This Greek Fava is made with yellow split pea and vegetable puree. It’s an extra healthy, vegan recipe usually served as an appetizer.
This traditional Greek recipe for yellow split pea puree is the epitome of the Mediterranean diet. Greek Fava is a nutritious, plant-based, and extremely healthy dish that also happens to be vegan and gluten-free, something that makes it ideal for a lot of people who follow a specific diet. Legumes are the base of the Mediterranean diet, and in most cases, they’re cooked with few but fresh and local ingredients, and always with extra care! Except this fava, another example of this cooking philosophy are these Greek traditional baked chickpeas (Revithada) which will surprise you with their sweet, earthy flavor and their incredibly soft texture 🙂
The most common recipe for Greek fava is made from yellow split peas and maybe a carrot. Here, some extra ingredients add depth and complexity and totally transform the flavor profile of the yellow split peas making them extra tasty, especially when you serve the puree with lots of freshly squeezed lemon juice, extra virgin olive oil, some capers and Kalamata olives! But in case you want a recipe closer to the one they serve in almost every little Greek tavern, try this Yellow split pea puree. You can serve this with sautéed mushrooms and caramelized onions like the recipe suggests or with a simple drizzle of olive oil and some finely chopped red onion if you want to stay true to the Greek tradition.
The most famous fava of all is Santorini fava. Santorini (or Thira) is an island in the southern Aegean Sea which happens to be one of the top destinations in Greece and among the most romantic destinations in the world. If I remember correctly, it’s also a very popular wedding destination! The island is essentially what remains after an enormous volcanic eruption which created the current geological caldera. Because of its unique ecology, its anhydrous climate, and its volcanic ash soil, Santorini is home to unique and prized produce such as the white eggplants, capers and caper leaves, and fava. Well-known are also Santorini’s wines and it just so happens that there’s a sweet wine pannacotta recipe on this blog with Vinsanto wine as the key ingredient (and no gelatin!) 🙂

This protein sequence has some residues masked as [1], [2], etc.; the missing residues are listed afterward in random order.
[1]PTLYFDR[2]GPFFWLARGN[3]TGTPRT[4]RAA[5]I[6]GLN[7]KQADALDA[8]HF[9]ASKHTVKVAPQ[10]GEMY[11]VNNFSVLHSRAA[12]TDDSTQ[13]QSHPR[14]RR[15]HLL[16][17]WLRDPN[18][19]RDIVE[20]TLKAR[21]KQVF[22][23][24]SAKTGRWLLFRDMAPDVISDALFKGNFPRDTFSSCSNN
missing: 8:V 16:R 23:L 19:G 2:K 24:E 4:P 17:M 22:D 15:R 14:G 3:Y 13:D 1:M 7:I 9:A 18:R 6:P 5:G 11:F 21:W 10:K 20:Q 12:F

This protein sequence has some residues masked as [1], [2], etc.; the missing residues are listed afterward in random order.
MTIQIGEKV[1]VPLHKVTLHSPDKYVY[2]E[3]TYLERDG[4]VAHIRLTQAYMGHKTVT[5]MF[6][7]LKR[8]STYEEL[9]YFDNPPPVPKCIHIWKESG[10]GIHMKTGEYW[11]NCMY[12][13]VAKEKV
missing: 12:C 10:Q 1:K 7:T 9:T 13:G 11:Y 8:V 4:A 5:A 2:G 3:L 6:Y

- Rinse split peas very well under running water using a large sieve. This will prevent any gunk from forming at the surface of the pot during cooking.
- Smoked paprika gives an extra dimension to this dish, so try not to omit it!
- Real Greek fava is made from a variety of yellow split peas called lathouri (Lathyrus Clymenum) which is very very tasty, so if you can find some you must definitely use that! However, other split pea varieties will give good results, but with differences in flavor.
- Greek Fava is usually served as a side or meze. But it also makes a really nice lunch!
You may also like these similar recipes:
- 1 cup yellow split peas (lathouri variety)
- 2-3 cups water
- 3 tablespoons olive oil
- 1 small onion, chopped
- 1 small piece of leek, the white part, about 2 inches long, chopped
- 1 small bunch of parsley tied with some twine like a bouquet
- 1 small carrot, grated
- 1 bay leaf
- 2 cloves
- 1 teaspoon sugar
- Salt and pepper to taste
- 1/2 teaspoon thyme
- 1/2 teaspoon cumin
- 1/2 teaspoon smoked paprika
- 1/2 teaspoon thyme or savory or oregano
- 1-2 tablespoons capers
- 1/4 cup Kalamata olives
- Freshly squeezed lemon juice to taste
- 2-3 tablespoons extra virgin olive oil
- Optional: pita bread, chopped red onion, and ouzo!
Transfer the split peas to a sieve and rinse very well under running water for 2-3 minutes. Drain well.
In a medium-sized pot add the olive oil, the onion, the leek, and the carrot and cook at medium/high temperature until the vegetables are soft, about 5 minutes. Add the split peas, the pepper, the thyme, the smoked paprika, the cumin, the cloves, and the bay leaf and cook for 3-4 minutes.
Add the 2 cups of water, the sugar, and the parsley and bring to a boil. Reduce heat to low, cover the pot and simmer for about 50 minutes or until split peas are very soft and tender, almost mushy. Check the pot from time to time and if necessary add enough water to almost cover the peas.
When the split peas are ready, discard the parsley, the bay leaf, and the cloves and puree with an immersion blender (or in a food processor), until smooth. Taste and add salt to your preference.
Serve the fava on a large plate, sprinkle with thyme or savory, some capers, olives, lots of olive oil and freshly squeezed lemon juice. Eat!
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